Aid is a poor answer to povertyby Ian Birrell / November 14, 2012 / Leave a comment
Published in December 2012 issue of Prospect Magazine
Should Britain give aid to India? For a hefty majority of people in this country, the answer is clear: it is absurd to keep handing our money to one of the world’s biggest economies. India is a fast-growing, middle-income nation rich enough to lavish money ($1.3bn by next year) on a space programme and to have its own aid agency with a budget worth $11.3bn over the next five years.
So India has become the prime battleground in the dispute over whether Britain should spend rising amounts on aid while enduring austerity at home. This booming nation remains the biggest recipient of bilateral development assistance. The row, which erupted yet again in October during a House of Lords debate, was fuelled by Pranab Mukherjee, now India’s president, who has dismissed foreign assistance as “peanuts.”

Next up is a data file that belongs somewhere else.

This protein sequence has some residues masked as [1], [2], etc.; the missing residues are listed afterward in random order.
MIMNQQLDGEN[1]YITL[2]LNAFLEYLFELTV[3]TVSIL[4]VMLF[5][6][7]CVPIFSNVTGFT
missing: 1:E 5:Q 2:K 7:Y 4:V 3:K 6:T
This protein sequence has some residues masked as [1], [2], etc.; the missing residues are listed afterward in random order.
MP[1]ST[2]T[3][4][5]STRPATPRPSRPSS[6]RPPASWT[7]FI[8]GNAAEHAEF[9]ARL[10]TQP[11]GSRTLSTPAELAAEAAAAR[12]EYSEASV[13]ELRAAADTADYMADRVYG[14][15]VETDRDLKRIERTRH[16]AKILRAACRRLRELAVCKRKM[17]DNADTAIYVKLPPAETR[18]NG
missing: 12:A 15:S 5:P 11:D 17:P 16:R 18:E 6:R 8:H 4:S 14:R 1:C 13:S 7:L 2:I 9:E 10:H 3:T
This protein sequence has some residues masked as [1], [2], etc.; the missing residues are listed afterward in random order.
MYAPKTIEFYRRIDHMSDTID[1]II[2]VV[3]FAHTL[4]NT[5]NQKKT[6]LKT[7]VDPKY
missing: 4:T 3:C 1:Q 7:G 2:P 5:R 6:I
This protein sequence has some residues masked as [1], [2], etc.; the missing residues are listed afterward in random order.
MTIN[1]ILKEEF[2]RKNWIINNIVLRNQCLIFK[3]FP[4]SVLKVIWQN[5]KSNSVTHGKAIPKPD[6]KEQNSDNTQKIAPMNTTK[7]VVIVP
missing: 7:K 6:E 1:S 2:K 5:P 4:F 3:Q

What India demonstrates so clearly is how the aid debate has been mugged by economic reality, wrong-footing both sides. Critics are wrong to argue there is no point giving money to wealthier nations; it is no longer the case that the world’s poor are found in the poorest nations. But supporters are wrong to focus on foreign intervention to end poverty; the issue is now domestic inequality.
The coalition, responding to the hammering it received following Mukherjee’s comments, has indicated that the current tranche of aid to India—£1.6bn over eight years, ending in 2015—will be the last. As the government reacts to voters’ concern and seeks to boost the effectiveness of aid, it is also scaling back handouts to other thriving middle-inc…